San Andreas Fault is set to snap at any minute


"The big one" was set to hit Southern California Monday night, but nothing happened.

So, we went and asked the experts when they thought California and Arizona would be rocking.

The rumbles began last Monday in the Salton Sea near Bombay Beach. The trembles were not felt by many, but what started as one at a magnitude of 1.4 soon became hundreds with three of them measuring at a magnitude of 4.0.

"Right near the southern most end of the San Andreas Fault," said Ramon Arrowsmith, a professor of geology at Arizona State University.

The quakes occurred in one of California's most seismically complex areas. In the 1980s, a swarm hit that same area but "the big one" never came.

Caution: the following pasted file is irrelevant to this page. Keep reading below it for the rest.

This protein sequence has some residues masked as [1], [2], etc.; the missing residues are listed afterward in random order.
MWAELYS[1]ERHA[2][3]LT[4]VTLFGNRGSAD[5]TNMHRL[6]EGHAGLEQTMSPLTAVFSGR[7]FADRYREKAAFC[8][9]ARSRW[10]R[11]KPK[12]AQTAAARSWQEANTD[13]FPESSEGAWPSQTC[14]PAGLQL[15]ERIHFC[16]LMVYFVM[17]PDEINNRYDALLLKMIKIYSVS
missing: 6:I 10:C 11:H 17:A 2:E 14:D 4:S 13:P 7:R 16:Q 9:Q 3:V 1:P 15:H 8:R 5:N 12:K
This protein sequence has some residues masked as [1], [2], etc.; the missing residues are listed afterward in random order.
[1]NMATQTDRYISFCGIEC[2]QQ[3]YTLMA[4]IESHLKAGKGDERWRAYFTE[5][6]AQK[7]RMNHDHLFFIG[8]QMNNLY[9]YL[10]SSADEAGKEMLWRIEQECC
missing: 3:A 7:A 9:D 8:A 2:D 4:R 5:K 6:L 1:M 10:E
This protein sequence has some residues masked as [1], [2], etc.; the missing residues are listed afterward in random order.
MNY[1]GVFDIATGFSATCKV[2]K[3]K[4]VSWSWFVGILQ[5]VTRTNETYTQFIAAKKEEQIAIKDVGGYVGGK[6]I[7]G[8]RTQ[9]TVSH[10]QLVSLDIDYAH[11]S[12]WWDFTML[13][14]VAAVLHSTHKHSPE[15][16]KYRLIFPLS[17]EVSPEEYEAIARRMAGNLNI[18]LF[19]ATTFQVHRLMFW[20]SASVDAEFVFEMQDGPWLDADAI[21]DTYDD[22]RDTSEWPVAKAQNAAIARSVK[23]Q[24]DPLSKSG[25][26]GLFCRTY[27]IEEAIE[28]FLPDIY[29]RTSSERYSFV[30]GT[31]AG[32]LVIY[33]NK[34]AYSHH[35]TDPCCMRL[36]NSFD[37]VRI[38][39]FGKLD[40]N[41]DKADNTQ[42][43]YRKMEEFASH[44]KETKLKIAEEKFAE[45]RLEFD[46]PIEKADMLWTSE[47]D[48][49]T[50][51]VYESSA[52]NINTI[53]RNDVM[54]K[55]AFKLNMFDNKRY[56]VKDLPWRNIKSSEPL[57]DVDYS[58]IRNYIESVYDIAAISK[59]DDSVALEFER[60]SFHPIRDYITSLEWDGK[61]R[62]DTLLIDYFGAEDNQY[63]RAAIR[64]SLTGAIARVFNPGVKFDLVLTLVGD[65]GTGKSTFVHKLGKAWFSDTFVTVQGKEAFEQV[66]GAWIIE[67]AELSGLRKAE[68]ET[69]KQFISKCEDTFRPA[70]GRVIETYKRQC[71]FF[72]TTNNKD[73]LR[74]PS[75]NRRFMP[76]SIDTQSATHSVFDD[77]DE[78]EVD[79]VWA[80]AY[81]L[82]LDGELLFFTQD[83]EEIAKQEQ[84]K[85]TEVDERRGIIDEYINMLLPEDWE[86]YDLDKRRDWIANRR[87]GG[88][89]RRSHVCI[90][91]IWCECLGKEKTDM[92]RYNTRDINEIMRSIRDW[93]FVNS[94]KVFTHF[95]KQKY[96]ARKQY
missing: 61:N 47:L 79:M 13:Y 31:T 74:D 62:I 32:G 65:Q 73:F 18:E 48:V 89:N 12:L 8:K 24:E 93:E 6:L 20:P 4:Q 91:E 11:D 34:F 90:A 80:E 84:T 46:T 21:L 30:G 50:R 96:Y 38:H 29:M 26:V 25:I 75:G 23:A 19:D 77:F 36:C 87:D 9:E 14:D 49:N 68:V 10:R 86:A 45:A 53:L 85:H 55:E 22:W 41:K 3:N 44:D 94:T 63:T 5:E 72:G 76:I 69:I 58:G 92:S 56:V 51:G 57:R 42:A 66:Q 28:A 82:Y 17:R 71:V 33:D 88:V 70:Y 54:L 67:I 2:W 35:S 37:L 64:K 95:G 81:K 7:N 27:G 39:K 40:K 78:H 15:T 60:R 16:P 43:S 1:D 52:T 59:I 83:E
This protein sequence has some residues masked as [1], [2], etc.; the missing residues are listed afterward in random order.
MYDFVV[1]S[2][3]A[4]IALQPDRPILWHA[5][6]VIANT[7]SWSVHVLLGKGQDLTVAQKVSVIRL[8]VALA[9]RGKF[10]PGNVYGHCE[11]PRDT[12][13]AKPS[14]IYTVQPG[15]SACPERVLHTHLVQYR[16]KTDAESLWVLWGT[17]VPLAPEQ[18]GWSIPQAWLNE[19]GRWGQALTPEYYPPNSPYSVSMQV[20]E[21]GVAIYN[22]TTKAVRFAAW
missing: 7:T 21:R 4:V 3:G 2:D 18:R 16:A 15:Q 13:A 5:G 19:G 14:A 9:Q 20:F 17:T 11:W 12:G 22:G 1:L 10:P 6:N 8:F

"That part of the San Andreas Fault hasn't seen an earthquake for almost 300 years," Arrowsmith said.

Meaning, it's had plenty of time to build the friction it needs.

"It's kind of like when you snap your fingers, you know, you load them up and then at some point it exceeds the strength of the interface and it slips," Arrowsmith said.

"The big one" would impact Arizona.

"It would literally possibly break the I-10, sort of rupturing and off-setting it by 15 to 30 feet," Arrowsmith said.

Cutting us off from SoCal and even snapping communication, water and power lines. So could a "big one" happen along Arizona's quake corridor?

"Our probabilities for earthquakes are hundreds or thousands times lower than California, but we still have them," Arrowsmith said.

Last week's extra quakes upped the probability of "the big one." Scientists are predicting a magnitude 7 or more. The San Andreas Fault is set to snap at any minute, but in the past 24 hours the activity has gone back down to normal. So, again, we wait.

To get more information on how to prepare for an earthquake, visit

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